Changing How We Give


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As the dawn of a new year arrives, reflections on the past year swirl in our heads and we peer into 2018. With history being the best indicator of the future, it would be easy to look at the past 12 months and worry about the upcoming year. But when we ask ourselves what this new year will bring, we may find a good indicator in another question: will this year be positive for the marginalized and challenged individuals in our society?

Charities are facing large deficits, with charitable giving significantly down from previous years. We depend on agencies like The Salvation Army, Shalom Mission, and the Winnipeg Foundation to assist in providing a social net for many of our brothers and sisters. Their budget challenges may not only impact their beneficiaries, but also strain government resources—and our tax dollars—to backstop their operations.

The decrease in charitable giving may be indicative of our economic climate, where people have less, or feel they have less, to give. But in some cases it may just indicate that we need to change the way we give.

While dollar donations are down, the will to directly engage with people appears to be gaining strength. Simply put, we want to meet the people we are trying to assist. At larger agencies, such as missions, this translates to people volunteering their time rather than cutting a cheque.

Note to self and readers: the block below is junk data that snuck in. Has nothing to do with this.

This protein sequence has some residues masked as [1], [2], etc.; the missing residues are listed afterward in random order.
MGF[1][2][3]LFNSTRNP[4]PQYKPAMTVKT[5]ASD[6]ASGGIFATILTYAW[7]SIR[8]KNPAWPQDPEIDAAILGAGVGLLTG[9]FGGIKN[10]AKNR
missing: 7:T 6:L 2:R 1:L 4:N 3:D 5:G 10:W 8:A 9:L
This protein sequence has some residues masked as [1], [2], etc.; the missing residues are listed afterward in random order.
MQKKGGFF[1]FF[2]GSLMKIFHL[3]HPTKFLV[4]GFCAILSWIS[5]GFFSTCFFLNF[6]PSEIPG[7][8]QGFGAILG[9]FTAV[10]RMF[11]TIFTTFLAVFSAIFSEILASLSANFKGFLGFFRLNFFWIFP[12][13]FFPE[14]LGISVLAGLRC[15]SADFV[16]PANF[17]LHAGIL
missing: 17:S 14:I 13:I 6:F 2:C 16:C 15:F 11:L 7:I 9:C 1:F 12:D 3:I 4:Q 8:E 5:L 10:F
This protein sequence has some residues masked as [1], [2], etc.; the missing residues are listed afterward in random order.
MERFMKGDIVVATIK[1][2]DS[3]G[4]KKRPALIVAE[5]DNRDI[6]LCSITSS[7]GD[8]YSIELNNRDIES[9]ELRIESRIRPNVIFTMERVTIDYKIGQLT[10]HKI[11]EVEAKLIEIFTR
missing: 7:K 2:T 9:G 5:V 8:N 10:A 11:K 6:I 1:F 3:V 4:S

While largely unmeasured, one need only look to social media to see that we’re spending more time assisting the less fortunate during the holidays. For some, it’s becoming as much of a holiday tradition as large Christmas dinners.

Our need for direct connection also manifests itself in the diversion of our gifts from large charities to smaller “house efforts” or even one-on-one assistance. Perhaps it’s not that we don’t see the good done by large, established charities, but that we find it to be too impersonal.

We want to engage with our fellow man, and we want to be engaged. We want to create “blessing bags” filled with supplies and directly hand them to the individuals who need them, and even spend a minute connecting. We want to stop our car and meet the person standing on the boulevard with the cardboard sign. We want to start up or support small endeavours that make us feel like we’re truly connecting and helping.

What does this indicate for the new year? The way in which we assist those in our society who have needs is the largest indication of our success. When we lift up them up, we lift ourselves up ourselves; we raise our society as a whole. This can be accomplished through both large charities and individual efforts, but with the rise of relational giving we can move down a path to better understanding.

When we look at the problems facing communities and societies, we can boil them down to a lack of understanding. Fear and hate come from ignorance. When we connect, we begin to understand.

So despite the challenges we face, our view of the new year must be optimistic, and this hope gives us the drive to move forward, helping us to realize our positive aspirations.

If you’re still seeking your resolution for the new year, make it this: that you will not only have hope, but that you will share hope. Hope is not an absolute quantity; it has the ability to multiply with each gift. This exponential growth will lead us to a truly prosperous and healthy 2018.

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